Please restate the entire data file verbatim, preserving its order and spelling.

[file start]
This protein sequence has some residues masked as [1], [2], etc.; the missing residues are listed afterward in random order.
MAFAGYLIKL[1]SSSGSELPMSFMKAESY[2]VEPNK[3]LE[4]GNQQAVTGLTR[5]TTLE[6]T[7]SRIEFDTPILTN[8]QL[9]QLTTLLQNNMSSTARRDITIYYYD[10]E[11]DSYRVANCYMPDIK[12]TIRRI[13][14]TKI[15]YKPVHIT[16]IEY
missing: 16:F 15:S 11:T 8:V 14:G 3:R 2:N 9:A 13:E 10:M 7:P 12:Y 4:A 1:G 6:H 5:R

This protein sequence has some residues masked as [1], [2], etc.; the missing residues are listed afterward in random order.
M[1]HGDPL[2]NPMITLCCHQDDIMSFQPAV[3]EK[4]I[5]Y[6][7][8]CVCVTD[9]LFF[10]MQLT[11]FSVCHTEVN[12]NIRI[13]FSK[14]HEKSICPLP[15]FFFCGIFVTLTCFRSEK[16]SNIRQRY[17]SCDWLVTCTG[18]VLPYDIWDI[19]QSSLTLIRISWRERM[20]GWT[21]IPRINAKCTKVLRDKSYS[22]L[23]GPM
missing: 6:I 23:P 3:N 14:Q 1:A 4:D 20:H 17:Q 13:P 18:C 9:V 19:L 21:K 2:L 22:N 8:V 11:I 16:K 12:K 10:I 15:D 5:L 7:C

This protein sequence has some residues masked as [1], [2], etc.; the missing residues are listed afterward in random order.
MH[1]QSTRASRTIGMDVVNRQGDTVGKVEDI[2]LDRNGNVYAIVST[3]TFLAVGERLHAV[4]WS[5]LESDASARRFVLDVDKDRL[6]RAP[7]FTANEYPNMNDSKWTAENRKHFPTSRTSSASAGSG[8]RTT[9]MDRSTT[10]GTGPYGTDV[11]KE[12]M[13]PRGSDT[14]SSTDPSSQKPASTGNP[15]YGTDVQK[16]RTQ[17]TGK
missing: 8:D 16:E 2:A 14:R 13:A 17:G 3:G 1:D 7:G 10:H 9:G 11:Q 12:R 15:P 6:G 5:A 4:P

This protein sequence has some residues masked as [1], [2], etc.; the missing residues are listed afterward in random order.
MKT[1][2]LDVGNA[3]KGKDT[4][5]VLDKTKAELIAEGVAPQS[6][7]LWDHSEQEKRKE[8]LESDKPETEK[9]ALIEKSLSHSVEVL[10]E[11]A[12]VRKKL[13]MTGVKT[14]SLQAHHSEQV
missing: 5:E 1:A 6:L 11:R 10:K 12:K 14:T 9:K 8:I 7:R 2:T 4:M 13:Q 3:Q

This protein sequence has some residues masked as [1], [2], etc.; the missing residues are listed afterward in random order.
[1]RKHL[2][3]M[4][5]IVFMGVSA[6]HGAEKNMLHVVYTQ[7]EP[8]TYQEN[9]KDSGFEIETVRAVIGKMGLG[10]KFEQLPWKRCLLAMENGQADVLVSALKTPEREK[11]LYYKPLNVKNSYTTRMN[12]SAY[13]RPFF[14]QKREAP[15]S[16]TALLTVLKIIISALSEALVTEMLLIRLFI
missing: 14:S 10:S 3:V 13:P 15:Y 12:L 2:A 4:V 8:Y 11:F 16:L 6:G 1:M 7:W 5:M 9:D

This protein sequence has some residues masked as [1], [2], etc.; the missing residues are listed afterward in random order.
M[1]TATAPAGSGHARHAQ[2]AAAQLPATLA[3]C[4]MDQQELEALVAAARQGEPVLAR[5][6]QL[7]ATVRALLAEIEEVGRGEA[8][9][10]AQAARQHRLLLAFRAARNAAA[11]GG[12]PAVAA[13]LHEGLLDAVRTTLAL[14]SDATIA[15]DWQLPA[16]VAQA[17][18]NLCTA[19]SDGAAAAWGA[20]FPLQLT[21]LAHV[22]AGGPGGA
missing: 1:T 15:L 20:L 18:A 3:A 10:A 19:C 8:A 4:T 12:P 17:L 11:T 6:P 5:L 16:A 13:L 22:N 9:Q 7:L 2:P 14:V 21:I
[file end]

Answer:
This protein sequence has some residues masked as [1], [2], etc.; the missing residues are listed afterward in random order.
MAFAGYLIKL[1]SSSGSELPMSFMKAESY[2]VEPNK[3]LE[4]GNQQAVTGLTR[5]TTLE[6]T[7]SRIEFDTPILTN[8]QL[9]QLTTLLQNNMSSTARRDITIYYYD[10]E[11]DSYRVANCYMPDIK[12]TIRRI[13][14]TKI[15]YKPVHIT[16]IEY
missing: 16:F 15:S 11:T 8:V 14:G 3:R 2:N 9:A 13:E 10:M 7:P 12:Y 4:A 1:G 6:H 5:R

This protein sequence has some residues masked as [1], [2], etc.; the missing residues are listed afterward in random order.
M[1]HGDPL[2]NPMITLCCHQDDIMSFQPAV[3]EK[4]I[5]Y[6][7][8]CVCVTD[9]LFF[10]MQLT[11]FSVCHTEVN[12]NIRI[13]FSK[14]HEKSICPLP[15]FFFCGIFVTLTCFRSEK[16]SNIRQRY[17]SCDWLVTCTG[18]VLPYDIWDI[19]QSSLTLIRISWRERM[20]GWT[21]IPRINAKCTKVLRDKSYS[22]L[23]GPM
missing: 6:I 23:P 3:N 14:Q 1:A 4:D 20:H 17:Q 13:P 18:C 9:V 19:L 21:K 2:L 22:N 8:V 11:I 16:K 12:K 10:I 15:D 5:L 7:C

This protein sequence has some residues masked as [1], [2], etc.; the missing residues are listed afterward in random order.
MH[1]QSTRASRTIGMDVVNRQGDTVGKVEDI[2]LDRNGNVYAIVST[3]TFLAVGERLHAV[4]WS[5]LESDASARRFVLDVDKDRL[6]RAP[7]FTANEYPNMNDSKWTAENRKHFPTSRTSSASAGSG[8]RTT[9]MDRSTT[10]GTGPYGTDV[11]KE[12]M[13]PRGSDT[14]SSTDPSSQKPASTGNP[15]YGTDVQK[16]RTQ[17]TGK
missing: 8:D 16:E 2:A 14:R 13:A 17:G 3:G 1:D 7:G 10:H 9:G 11:Q 12:R 15:P 6:G 5:A 4:P

This protein sequence has some residues masked as [1], [2], etc.; the missing residues are listed afterward in random order.
MKT[1][2]LDVGNA[3]KGKDT[4][5]VLDKTKAELIAEGVAPQS[6][7]LWDHSEQEKRKE[8]LESDKPETEK[9]ALIEKSLSHSVEVL[10]E[11]A[12]VRKKL[13]MTGVKT[14]SLQAHHSEQV
missing: 5:E 1:A 6:L 11:R 10:K 12:K 14:T 9:K 8:I 7:R 2:T 4:M 13:Q 3:Q

This protein sequence has some residues masked as [1], [2], etc.; the missing residues are listed afterward in random order.
[1]RKHL[2][3]M[4][5]IVFMGVSA[6]HGAEKNMLHVVYTQ[7]EP[8]TYQEN[9]KDSGFEIETVRAVIGKMGLG[10]KFEQLPWKRCLLAMENGQADVLVSALKTPEREK[11]LYYKPLNVKNSYTTRMN[12]SAY[13]RPFF[14]QKREAP[15]S[16]TALLTVLKIIISALSEALVTEMLLIRLFI
missing: 14:S 10:S 3:V 13:P 15:Y 12:L 2:A 4:V 8:Y 11:F 16:L 6:G 1:M 7:W 5:M 9:D

This protein sequence has some residues masked as [1], [2], etc.; the missing residues are listed afterward in random order.
M[1]TATAPAGSGHARHAQ[2]AAAQLPATLA[3]C[4]MDQQELEALVAAARQGEPVLAR[5][6]QL[7]ATVRALLAEIEEVGRGEA[8][9][10]AQAARQHRLLLAFRAARNAAA[11]GG[12]PAVAA[13]LHEGLLDAVRTTLAL[14]SDATIA[15]DWQLPA[16]VAQA[17][18]NLCTA[19]SDGAAAAWGA[20]FPLQLT[21]LAHV[22]AGGPGGA
missing: 1:T 15:L 20:L 18:A 3:A 10:A 19:C 8:A 4:T 12:P 17:L 11:T 6:P 5:L 16:A 13:L 22:N 9:Q 7:L 2:P 14:V 21:I